Saturday, December 6, 2008

Quick Thoughts

Hey guys, got my laptop fixed, then my power cord promptly died on me. I've got finals going on right now as well, so things just aren't working out blog-wise.

Anyways, I just read an article at the Atlanta Journal Constitution website about the current condition of the Braves farm system. A lot of people have a lot of opinions about the matter, but let's get a few things clear about farm systems.

  1. Everyone has 1 or 2 Top 50 prospects, so don't get too excited when it happens. Do the math. If every team has a draft pick in the first round every year, and there are less than 50 total teams, then chances are pretty good that one of those draft picks will show up in the top 50 prospects over a three year period.
  2. The Braves have developed as many great pitchers over the past 2 decades as most of the other MLB teams. You can argue that Glavine was "developed" in the Braves system, but Smoltz and Maddux were both acquired via trade or free agency. To be honest, there are at least 5 other teams out there that have developed more pitching talent in their farm systems than the Braves have in the last 10 years.
  3. Teams on a budget will always be a disappointment to fans most of the time. Yes, of course low budget teams can be competitive and occasionally win a division, league, or even the World Series, but the teams that make annual trips to the Fall Classic do so with deep pockets. The great Braves teams of the mid to late 90's were not based around young farm talent. They were based around a select core of highly paid stars in the prime of their careers.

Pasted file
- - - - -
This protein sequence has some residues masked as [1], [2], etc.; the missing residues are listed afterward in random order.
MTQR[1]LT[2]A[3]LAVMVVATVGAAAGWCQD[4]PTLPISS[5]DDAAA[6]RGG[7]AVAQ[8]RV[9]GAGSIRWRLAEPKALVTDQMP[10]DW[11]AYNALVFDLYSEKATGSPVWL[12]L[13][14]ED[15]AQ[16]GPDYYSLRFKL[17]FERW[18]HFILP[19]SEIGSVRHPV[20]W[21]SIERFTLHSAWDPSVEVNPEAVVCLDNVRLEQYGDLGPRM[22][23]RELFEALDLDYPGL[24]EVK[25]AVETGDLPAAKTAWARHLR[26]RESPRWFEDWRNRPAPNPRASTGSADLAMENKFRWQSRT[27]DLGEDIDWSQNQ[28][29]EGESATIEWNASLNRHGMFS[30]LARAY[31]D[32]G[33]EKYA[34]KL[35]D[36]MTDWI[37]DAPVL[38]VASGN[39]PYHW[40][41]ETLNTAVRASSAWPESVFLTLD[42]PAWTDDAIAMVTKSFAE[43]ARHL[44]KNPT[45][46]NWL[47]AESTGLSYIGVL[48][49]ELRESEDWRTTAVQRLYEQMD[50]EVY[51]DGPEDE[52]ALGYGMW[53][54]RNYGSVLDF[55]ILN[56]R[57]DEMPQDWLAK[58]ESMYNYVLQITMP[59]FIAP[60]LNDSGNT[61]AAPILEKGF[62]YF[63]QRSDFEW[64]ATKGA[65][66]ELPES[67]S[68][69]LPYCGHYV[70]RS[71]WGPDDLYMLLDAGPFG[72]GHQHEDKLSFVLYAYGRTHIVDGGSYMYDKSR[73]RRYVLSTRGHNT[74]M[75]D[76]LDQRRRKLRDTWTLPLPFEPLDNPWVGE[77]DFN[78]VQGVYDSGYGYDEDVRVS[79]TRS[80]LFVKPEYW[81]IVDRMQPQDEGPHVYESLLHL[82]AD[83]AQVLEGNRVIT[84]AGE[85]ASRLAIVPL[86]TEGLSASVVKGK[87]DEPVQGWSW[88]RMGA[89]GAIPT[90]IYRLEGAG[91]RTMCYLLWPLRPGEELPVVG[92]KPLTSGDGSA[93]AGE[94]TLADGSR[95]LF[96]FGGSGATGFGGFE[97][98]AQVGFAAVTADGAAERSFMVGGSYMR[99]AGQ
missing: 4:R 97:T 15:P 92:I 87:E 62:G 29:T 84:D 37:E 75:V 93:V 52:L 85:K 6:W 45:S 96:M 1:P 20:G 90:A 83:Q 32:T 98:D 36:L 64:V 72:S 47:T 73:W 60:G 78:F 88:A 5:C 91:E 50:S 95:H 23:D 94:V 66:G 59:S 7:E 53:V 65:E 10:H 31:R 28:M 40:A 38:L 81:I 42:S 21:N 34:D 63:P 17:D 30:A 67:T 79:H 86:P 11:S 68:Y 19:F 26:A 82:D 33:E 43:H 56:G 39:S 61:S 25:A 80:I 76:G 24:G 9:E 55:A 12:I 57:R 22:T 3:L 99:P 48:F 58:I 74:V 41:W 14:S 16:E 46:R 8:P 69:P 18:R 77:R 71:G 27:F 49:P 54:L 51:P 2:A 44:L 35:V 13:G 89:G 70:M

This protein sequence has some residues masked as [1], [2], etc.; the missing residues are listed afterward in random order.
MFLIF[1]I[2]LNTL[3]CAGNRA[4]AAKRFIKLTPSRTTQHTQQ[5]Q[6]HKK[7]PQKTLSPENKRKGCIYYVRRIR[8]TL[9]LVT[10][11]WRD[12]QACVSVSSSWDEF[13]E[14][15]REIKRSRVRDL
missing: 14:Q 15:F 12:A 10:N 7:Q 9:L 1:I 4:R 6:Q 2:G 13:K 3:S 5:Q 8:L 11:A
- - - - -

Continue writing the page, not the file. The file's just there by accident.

4. Do NOT let your team trade away young farm talent for middle-of-the-rotation aging starters (ala Javier Vazquez). If you must trade away young talent, do so either for big name talent, or young talent that plays a different position. The Braves did neither of those things, and lost a talented young catcher in Thomas Flowers, and will have little to show for it come early April, and even less to show for it by 2010.
  5. Jordan Schaffer and Tommy Hanson are 4-star prospects AT BEST. Schaffer is really more of a 3-star prospect. And I won't waste your time or mine explaining my views on Hanson. If Frank Wren knows anything about prospects, he'll trade Hanson this off season for a talented young third baseman to replace Chipper "Old Bones" Jones in the next few years. Remember: sell high, and Hanson's stock will never be this high again.
Anyways, it's back to studying. For Christmas break, take some time to read some good books. May I suggest The Intelligent Investor by Benjamin Graham. If you have others you would suggest, add them below.

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